I just got a call from my friend Doug. He wanted some help with a project for his classroom and I did what I could do help. Then went for the important business, getting players for a new campaign.
If that sounds a bit familiar, it was a one shot I did last year for the wife and kids. It went over like a lead fart because the setting was post-apocalyptic in the middle of a pandemic. Yeah, yeah, yeah. At least I didn't pour tons of money in the TV show based on The Stand by Stephen King.
Every DM has ideas kicking around their brains to build a world. Most DM's I've played with will tinker with a variety of setting. I am not built like that. Every D&D campaign I run is in a post-apocalyptic. The one thing I am good at is dropping in anachronistic ideas in ways that don't disturb the players.
My campaign settings diverge from reality in the mid-eighties with the development of fusion power. There was the Outreach, where every country in the world dumped resources into a multi-nation space program. This idea was based on "The Great Awakening(s)" that happened between the 18th and 20th centuries. Except instead of being based on spiritualism, it was based on exploration.
There was a period of upheavals as fusion tech was deployed. This was followed by the Outreach, a world wide space program using Space Fountains to deploy probes, then ships and colonists around the solar system. This went on for a couple hundred years. It pretty much distorted all nations so they no longer existed as we know them. The goal as DM in this step was to completely divorce the setting reality by making the question "What happened in/to country x" invalid or at least unimportant.
The next goal in the Outreach was to get to other stars. Back in the 80's, we didn't know and didn't assume most stars would have planets, so the effort to find them in this setting to centuries by sending out probes. This created a situation where the Space Fountains used to reach the solar system needed a massive upgrade. And this is where everything went wrong.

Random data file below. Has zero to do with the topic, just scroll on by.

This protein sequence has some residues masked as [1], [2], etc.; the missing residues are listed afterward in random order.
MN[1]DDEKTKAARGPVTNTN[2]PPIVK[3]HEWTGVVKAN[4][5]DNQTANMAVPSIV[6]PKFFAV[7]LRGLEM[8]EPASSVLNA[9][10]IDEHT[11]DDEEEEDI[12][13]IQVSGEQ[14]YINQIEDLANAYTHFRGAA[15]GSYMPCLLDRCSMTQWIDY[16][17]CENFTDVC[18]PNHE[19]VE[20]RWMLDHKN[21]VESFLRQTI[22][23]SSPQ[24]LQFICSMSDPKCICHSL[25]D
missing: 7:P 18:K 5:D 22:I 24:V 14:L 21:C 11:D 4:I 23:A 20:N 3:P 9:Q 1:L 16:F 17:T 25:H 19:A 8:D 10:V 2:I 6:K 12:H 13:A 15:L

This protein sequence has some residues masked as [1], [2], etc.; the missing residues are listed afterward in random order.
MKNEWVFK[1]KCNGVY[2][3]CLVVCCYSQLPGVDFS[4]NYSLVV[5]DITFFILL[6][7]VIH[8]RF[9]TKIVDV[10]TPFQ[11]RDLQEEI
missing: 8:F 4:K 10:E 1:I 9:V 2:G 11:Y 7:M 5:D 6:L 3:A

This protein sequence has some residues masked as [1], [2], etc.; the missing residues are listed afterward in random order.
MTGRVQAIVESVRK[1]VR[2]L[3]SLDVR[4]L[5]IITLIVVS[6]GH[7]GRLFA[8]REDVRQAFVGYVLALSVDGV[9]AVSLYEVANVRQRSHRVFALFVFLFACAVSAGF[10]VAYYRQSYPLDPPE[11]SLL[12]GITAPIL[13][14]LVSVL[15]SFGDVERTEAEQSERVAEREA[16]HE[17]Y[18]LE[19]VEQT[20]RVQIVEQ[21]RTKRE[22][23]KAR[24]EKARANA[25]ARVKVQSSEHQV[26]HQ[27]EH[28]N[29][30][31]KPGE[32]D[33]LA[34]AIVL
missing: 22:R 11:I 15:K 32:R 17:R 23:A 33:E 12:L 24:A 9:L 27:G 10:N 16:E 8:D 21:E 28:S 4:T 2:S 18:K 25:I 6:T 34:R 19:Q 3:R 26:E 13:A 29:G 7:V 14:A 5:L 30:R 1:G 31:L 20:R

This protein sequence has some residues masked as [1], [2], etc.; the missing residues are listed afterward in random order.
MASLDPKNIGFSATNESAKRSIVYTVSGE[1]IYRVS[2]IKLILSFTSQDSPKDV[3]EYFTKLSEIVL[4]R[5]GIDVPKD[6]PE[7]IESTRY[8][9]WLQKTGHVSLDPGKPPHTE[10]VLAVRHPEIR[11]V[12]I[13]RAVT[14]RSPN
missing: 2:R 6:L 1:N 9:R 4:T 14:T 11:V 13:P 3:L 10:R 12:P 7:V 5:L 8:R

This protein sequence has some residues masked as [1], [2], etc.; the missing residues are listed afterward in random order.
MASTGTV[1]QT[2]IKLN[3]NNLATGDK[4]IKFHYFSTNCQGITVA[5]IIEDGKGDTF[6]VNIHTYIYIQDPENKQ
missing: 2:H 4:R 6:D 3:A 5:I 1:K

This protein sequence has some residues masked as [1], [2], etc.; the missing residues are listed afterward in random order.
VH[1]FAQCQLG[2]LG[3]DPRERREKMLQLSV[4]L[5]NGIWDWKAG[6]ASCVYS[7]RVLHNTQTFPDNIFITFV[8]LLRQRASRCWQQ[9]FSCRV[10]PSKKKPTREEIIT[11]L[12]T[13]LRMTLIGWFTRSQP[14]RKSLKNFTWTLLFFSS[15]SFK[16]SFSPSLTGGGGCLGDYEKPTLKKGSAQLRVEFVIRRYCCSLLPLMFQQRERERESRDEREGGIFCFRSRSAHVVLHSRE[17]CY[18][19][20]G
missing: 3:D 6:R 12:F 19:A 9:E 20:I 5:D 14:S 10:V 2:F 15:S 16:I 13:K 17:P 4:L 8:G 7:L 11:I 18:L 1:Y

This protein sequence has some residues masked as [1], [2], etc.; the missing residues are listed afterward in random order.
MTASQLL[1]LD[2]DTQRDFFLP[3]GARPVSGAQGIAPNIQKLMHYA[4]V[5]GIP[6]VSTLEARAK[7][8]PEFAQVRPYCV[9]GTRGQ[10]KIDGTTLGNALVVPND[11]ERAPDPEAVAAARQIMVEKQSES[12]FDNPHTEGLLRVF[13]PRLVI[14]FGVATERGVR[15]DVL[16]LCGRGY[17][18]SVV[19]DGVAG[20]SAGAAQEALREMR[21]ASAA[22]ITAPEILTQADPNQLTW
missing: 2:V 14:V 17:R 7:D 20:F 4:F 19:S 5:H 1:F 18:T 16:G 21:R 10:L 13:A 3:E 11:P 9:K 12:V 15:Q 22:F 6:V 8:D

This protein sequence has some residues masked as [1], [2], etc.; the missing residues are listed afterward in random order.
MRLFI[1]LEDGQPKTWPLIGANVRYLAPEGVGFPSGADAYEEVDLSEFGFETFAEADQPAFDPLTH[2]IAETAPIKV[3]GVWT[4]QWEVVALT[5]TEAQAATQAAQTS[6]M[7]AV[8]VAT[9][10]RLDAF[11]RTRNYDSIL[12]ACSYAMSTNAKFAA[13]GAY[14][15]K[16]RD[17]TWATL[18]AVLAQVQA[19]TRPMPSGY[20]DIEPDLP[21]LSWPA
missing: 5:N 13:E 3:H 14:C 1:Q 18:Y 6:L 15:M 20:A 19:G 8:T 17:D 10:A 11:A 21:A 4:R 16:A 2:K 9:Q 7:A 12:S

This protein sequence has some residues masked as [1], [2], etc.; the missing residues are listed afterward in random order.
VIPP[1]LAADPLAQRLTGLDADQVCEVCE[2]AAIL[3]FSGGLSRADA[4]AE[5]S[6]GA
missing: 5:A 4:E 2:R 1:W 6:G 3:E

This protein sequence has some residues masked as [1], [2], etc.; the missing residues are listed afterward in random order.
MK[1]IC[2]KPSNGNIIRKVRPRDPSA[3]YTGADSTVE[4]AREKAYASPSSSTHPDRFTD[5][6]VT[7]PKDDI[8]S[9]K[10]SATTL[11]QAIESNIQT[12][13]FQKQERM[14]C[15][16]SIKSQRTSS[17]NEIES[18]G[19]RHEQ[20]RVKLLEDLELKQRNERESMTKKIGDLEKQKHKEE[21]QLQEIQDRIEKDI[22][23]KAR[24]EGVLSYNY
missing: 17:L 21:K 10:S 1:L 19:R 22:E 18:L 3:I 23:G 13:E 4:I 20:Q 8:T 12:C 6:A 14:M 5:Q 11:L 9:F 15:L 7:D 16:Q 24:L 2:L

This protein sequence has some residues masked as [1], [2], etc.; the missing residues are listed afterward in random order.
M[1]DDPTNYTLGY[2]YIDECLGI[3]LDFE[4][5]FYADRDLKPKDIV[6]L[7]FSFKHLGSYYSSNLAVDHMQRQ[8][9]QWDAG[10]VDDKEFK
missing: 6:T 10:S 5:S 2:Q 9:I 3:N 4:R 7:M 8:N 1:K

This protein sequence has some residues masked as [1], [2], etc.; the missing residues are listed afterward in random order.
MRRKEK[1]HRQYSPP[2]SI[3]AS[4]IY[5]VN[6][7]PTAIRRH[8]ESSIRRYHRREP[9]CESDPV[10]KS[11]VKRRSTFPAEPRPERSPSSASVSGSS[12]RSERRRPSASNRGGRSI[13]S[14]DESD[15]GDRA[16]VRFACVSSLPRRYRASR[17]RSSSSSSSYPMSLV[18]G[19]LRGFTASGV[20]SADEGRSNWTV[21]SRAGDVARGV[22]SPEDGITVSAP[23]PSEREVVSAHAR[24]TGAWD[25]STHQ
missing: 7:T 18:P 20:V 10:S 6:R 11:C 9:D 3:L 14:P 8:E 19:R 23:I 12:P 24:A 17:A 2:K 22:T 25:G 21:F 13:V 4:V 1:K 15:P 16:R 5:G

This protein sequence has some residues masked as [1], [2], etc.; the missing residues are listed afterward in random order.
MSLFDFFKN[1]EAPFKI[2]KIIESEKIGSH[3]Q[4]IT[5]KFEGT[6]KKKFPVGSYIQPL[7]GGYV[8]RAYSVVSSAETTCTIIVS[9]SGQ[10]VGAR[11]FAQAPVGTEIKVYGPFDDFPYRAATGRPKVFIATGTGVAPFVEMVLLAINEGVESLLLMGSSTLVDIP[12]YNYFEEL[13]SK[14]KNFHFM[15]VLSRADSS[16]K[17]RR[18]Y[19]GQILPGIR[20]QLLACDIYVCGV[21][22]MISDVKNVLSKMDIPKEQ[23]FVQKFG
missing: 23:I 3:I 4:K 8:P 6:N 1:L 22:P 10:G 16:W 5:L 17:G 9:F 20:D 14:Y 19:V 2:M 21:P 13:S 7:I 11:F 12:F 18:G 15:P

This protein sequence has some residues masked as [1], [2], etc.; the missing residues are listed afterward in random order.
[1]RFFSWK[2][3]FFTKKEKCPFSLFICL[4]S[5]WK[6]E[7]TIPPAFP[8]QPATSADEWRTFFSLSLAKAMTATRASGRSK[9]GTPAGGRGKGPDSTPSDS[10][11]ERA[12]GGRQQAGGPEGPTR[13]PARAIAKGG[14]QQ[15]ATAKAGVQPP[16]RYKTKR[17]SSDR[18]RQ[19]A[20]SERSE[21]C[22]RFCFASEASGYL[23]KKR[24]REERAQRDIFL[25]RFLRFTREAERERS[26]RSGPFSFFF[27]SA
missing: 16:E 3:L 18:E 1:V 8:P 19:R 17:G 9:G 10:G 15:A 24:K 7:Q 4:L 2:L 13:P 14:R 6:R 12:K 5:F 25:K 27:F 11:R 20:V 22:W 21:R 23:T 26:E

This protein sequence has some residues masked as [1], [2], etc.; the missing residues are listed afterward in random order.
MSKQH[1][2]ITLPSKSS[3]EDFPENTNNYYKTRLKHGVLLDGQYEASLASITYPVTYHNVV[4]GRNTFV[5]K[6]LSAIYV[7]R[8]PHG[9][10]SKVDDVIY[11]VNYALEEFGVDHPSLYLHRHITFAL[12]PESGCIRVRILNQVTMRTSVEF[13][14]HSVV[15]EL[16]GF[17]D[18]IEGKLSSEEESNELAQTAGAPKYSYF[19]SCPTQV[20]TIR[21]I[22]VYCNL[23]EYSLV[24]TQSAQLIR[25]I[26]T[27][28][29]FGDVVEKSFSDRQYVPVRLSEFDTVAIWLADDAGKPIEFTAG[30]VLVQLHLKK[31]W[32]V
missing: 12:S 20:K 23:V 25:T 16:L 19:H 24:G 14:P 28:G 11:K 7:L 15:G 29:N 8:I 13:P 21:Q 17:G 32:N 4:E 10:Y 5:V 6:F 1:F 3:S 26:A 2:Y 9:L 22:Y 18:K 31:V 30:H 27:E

Obviously, such a system needed to massive infrastructure built. And this was done. However, the second step was a computer based solution. They wrote a massively complex program to handle the upgrade from the first generation of Space Fountains to the truly titanic interstellar Space Fountains. It was a very rough AI.
That AI had a glitch. It did things too efficiently. It reprogramed the Space Fountains to launch a few tentative research ships. Then instead of creating many, many waves of ships to the stars, it sacrificed everything for just one giant wave. The effort destroyed or impacted every high tech item on Earth, leaving the planet's technological systems to collapse.
Centuries of high technological items didn't disappear in an instant, they slowly brokedown. As people tried to hold on, they used the technology to change themselves and the world around them. They were morphed into different species, elves, dwarves, goblins and so on. Some people unlocked technology so high it replicated magic. Others messed with probabilities, opening up gates to different universes where our rules didn't apply.
The Inside Out is a defense against the AI which has collapsed to a single underground location. The locals have banded together to construct a veritable castle around the entrance.
The creatures coming out of the facility are interpreted as undead, demons and devils who's vast technology appears as magic.